515 F.3d 942 (9th Cir. 2008), 05-75515, Local Joint Executive Bd. of Las Vegas v. N.L.R.B.
|Citation:||515 F.3d 942|
|Party Name:||LOCAL JOINT EXECUTIVE BOARD OF LAS VEGAS; Culinary Workers Union Local # 226, and Bartenders Union Local 165, AFL-CIO, Petitioners, Reorganized AG, LLC, Intervenor, v. NATIONAL LABOR RELATIONS BOARD, Respondent.|
|Case Date:||January 28, 2008|
|Court:||United States Courts of Appeals, Court of Appeals for the Ninth Circuit|
Argued and Submitted Oct. 16, 2007.
Kristin Martin (argued), Richard G. McCracken, Davis, Cowell, & Bowe, LLP, San Francisco, CA, for petitioner Local Joint Executive Board of Las Vegas.
David A. Seid, Attorney, National Labor Relations Board, Washington, D.C., for the respondent.
Brian Herman (argued), Mark J. Ricciardi, Fisher & Phillips, LLP, Atlanta, GA, for intervenor Reorganized Aladdin Gaming, LLC.
On Petition for Review of an Order of the National Labor Relations Board. NLRB Nos. 28-CA-18851, 28-CA-19017.
Before: JANE R. ROTH, [*] SIDNEY R. THOMAS, and CONSUELO M. CALLAHAN, Circuit Judges.
CALLAHAN, Circuit Judge:
Local Joint Executive Board of Las Vegas, the Culinary Workers Unions Local 226, and the Bartenders Unions, Local 165, AFL-CIO ("the Unions"), petition this court for review of a decision by the National Labor Relations Board ("the Board") reversing the Administrative Law Judge's ("ALJ") conclusion that agents of Aladdin Gaming, LLC, 1 ("the Company") engaged in illegal surveillance in violation of Section 8(a)(1) of the National Labor Relations Act ("NLRA" or "the Act"). We deny the Unions' petition for review.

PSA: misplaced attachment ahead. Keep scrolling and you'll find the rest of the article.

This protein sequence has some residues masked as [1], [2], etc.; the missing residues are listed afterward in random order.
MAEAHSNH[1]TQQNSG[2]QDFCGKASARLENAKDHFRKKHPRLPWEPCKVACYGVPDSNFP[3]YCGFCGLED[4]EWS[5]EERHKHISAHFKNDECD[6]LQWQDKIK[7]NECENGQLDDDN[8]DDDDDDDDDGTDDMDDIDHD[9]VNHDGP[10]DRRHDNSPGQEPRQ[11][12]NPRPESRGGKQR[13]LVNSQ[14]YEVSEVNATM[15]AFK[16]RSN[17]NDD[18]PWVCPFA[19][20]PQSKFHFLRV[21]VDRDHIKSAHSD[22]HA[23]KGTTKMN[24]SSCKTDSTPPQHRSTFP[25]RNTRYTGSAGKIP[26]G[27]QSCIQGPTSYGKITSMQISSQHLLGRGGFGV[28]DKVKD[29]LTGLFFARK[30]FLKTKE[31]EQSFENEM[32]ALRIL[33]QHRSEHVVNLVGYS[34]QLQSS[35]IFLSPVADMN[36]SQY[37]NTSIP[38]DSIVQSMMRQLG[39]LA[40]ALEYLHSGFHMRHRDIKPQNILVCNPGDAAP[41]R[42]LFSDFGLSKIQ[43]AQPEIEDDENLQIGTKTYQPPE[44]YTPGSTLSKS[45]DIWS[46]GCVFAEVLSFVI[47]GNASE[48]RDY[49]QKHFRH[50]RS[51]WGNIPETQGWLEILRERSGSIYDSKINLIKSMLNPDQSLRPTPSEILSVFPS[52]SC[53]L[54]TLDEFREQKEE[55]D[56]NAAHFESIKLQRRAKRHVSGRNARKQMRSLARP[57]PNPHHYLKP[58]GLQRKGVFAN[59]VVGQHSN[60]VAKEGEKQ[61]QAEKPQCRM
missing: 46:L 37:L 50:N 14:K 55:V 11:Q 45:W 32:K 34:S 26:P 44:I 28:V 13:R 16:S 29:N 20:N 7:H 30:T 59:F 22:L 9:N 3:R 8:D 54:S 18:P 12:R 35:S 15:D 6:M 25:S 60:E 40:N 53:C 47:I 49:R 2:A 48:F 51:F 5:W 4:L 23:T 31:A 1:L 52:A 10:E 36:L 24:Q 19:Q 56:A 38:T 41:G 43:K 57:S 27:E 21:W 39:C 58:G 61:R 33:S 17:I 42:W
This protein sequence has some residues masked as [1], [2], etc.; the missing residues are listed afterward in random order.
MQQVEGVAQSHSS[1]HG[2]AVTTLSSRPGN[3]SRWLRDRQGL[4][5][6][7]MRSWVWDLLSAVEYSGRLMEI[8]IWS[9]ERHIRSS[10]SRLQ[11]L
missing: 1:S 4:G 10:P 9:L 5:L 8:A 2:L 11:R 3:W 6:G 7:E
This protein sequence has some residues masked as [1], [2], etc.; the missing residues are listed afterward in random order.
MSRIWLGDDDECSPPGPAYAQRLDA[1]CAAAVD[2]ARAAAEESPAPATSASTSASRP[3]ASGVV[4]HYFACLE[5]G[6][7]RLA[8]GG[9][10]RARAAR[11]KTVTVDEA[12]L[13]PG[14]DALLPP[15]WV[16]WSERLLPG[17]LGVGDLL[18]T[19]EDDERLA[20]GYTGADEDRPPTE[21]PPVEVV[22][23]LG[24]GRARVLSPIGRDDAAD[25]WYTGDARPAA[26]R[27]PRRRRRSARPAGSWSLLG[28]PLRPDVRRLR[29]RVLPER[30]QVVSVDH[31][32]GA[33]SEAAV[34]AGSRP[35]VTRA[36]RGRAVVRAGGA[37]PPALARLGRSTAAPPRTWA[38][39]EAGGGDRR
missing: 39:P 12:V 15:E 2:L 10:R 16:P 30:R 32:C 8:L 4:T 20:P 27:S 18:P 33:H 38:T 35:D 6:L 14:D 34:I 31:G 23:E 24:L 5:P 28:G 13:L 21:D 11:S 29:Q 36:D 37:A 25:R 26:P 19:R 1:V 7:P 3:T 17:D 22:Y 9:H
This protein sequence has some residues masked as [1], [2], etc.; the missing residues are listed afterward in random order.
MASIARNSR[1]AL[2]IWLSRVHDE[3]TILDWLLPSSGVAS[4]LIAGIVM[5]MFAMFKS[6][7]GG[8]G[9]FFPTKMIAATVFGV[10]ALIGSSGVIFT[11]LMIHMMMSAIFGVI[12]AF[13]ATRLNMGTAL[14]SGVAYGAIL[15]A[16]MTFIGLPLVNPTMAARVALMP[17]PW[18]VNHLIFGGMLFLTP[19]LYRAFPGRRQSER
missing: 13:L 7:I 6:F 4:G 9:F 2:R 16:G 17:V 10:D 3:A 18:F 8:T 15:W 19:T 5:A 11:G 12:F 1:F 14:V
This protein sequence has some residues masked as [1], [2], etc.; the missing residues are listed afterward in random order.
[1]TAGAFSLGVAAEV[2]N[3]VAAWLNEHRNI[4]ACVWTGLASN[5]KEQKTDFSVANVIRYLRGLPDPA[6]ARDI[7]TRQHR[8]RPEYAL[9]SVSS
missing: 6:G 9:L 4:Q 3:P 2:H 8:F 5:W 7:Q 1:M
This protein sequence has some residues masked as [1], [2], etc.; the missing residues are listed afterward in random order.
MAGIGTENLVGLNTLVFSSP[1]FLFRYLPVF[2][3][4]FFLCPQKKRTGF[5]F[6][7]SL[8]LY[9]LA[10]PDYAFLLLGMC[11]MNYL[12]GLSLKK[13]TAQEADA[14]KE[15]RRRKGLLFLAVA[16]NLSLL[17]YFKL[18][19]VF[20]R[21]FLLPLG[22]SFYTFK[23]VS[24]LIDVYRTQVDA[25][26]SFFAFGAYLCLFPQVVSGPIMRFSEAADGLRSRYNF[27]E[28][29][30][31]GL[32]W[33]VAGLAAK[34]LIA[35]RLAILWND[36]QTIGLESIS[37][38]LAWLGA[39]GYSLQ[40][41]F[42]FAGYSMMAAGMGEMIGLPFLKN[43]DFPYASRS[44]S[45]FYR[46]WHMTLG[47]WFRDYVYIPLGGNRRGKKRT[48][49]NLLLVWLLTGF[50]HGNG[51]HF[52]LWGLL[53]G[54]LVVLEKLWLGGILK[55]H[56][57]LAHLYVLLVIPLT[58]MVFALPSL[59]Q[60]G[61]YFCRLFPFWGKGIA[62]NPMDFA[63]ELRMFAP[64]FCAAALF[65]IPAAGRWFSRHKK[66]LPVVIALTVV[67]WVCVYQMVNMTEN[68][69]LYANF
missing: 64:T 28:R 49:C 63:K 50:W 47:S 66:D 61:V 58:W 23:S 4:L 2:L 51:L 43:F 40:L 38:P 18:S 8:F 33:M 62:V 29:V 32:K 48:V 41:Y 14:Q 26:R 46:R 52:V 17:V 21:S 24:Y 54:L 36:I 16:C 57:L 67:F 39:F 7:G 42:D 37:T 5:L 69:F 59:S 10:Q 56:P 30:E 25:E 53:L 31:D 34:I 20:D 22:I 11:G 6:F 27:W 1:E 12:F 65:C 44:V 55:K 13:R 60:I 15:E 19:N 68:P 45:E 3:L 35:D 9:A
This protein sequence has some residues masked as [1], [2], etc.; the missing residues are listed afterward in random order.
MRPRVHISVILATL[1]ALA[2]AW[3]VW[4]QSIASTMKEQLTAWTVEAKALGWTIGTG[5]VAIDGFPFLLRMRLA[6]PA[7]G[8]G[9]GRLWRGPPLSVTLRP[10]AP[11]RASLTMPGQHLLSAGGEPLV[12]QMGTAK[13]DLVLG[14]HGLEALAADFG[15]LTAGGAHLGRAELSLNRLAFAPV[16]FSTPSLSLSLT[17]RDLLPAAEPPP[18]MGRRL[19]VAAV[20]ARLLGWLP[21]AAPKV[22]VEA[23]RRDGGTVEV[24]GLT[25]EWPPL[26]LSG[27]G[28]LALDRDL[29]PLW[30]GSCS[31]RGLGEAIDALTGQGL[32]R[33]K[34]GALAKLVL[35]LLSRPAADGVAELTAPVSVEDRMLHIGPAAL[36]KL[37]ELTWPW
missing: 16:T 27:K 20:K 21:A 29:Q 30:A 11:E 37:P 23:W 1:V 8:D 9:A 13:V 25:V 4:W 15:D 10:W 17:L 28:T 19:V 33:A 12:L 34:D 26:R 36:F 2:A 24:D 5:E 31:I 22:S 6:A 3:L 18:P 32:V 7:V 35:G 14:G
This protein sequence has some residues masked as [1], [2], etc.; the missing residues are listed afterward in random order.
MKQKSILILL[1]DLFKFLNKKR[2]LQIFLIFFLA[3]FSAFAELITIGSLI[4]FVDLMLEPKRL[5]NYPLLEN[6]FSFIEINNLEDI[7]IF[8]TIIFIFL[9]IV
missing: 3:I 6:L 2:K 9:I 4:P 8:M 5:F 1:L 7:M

The Company operates a hotel and casino in Las Vegas, Nevada. On May 30, 2003, the Unions began an open campaign to organize the housekeeping, food, and beverage departments. During the organizing campaign that followed, the Company committed some unfair labor practices that are not at issue in this case. The issue in this appeal is whether two incidents where human resources managers interrupted employees who were discussing union cards in an open dining room constitute unlawful surveillance under Section 8(a)(1).
The first incident involved Tracy Sapien, the Company's vice-president of human resources, and two employees who were also union organizers, Sheri Lynn and Julie Wallack. All employees, including supervisors and managers, can eat in an employee dining room provided by the Company. On June 4, 2003, Ms. Lynn and Ms. Wallack were having lunch together in the employee dining room. During their lunch break, the organizers approached a number of buffet servers at the table next to them to ask whether they would like to sign union cards. After observing Ms. Wallack and Ms. Lynn briefly, Ms. Sapien, who was also eating lunch in the dining room, approached the buffet servers. Ms. Sapien interrupted the organizers and said to the servers, "I would like to make sure you have all of the facts before you sign that card." Sapien told the buffet servers that before signing a union card, they should understand that what they were signing was "legal and binding," and that if the Union ever became the collectivebargaining representative, the "card authorizes union dues to start coming out of [the card signer's] paycheck." Ms. Lynn assured Ms. Sapien that she had given the buffet servers all the facts. There was then a brief conversation about union benefits including insurance, and Ms. Sapien offered her opinion that even if the union organizing campaign was successful, there was no guarantee that the...
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